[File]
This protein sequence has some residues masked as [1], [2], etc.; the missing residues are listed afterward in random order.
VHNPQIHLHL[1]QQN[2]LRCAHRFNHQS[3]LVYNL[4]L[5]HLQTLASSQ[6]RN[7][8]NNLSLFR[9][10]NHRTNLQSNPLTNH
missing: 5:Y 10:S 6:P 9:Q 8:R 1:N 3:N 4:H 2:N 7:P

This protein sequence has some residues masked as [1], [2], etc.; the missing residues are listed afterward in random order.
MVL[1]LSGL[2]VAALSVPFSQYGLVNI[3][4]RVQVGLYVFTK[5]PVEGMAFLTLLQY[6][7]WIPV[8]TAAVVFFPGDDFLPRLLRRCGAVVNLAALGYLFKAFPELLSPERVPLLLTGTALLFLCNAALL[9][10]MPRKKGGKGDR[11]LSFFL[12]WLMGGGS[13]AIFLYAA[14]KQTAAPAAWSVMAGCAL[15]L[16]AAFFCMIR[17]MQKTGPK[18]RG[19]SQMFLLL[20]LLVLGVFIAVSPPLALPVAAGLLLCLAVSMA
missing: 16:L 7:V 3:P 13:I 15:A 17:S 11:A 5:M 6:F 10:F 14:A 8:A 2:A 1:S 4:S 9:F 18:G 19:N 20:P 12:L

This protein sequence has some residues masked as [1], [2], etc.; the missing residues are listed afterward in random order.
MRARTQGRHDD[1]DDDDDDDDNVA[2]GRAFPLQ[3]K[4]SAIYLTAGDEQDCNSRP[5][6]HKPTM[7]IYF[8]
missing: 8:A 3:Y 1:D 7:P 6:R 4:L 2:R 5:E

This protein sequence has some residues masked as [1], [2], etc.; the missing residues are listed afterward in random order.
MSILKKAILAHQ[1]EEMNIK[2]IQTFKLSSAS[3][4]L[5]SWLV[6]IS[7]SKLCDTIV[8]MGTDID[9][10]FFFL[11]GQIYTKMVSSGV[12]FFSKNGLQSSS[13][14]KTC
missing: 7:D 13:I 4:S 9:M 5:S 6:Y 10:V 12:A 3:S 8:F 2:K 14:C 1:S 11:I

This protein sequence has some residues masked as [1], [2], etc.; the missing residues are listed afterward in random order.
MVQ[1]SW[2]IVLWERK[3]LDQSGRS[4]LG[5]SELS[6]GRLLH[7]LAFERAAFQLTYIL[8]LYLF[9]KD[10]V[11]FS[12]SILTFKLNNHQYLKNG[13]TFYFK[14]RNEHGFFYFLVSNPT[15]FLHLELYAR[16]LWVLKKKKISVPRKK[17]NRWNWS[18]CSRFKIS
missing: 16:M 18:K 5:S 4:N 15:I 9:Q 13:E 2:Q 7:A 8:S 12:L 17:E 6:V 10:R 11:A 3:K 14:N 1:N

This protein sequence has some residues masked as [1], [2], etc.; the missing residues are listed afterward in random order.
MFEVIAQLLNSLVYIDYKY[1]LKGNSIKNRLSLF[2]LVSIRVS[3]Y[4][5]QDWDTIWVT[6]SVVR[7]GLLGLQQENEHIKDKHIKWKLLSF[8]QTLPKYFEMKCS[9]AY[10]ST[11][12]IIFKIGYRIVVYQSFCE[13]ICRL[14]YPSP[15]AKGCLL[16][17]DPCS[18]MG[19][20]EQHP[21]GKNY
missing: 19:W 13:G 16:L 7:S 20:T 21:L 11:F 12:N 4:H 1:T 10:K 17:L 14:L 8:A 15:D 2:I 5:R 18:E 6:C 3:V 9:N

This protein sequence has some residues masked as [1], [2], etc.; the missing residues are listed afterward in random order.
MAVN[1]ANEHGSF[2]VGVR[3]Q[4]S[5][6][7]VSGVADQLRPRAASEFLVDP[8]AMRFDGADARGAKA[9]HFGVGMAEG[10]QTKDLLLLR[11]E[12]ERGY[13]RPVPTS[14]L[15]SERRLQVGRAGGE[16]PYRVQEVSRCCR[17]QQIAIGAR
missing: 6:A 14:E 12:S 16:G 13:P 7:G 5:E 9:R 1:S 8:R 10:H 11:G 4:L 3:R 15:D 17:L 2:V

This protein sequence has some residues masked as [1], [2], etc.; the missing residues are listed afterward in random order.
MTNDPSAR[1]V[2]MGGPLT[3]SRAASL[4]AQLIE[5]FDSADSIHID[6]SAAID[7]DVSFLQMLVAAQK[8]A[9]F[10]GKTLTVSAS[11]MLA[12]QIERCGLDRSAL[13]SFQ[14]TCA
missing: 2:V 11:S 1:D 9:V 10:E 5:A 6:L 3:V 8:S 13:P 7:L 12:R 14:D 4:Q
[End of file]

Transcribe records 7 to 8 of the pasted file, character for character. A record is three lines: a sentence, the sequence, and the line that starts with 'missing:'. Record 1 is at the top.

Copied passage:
This protein sequence has some residues masked as [1], [2], etc.; the missing residues are listed afterward in random order.
MAVN[1]ANEHGSF[2]VGVR[3]Q[4]S[5][6][7]VSGVADQLRPRAASEFLVDP[8]AMRFDGADARGAKA[9]HFGVGMAEG[10]QTKDLLLLR[11]E[12]ERGY[13]RPVPTS[14]L[15]SERRLQVGRAGGE[16]PYRVQEVSRCCR[17]QQIAIGAR
missing: 6:A 14:E 12:S 16:G 13:P 7:G 5:E 9:R 1:S 8:R 10:H 11:G 4:L 3:R 15:D 17:L 2:V

This protein sequence has some residues masked as [1], [2], etc.; the missing residues are listed afterward in random order.
MTNDPSAR[1]V[2]MGGPLT[3]SRAASL[4]AQLIE[5]FDSADSIHID[6]SAAID[7]DVSFLQMLVAAQK[8]A[9]F[10]GKTLTVSAS[11]MLA[12]QIERCGLDRSAL[13]SFQ[14]TCA
missing: 2:V 11:S 1:D 9:V 10:E 5:A 6:L 3:V 8:S 13:P 7:L 12:R 14:D 4:Q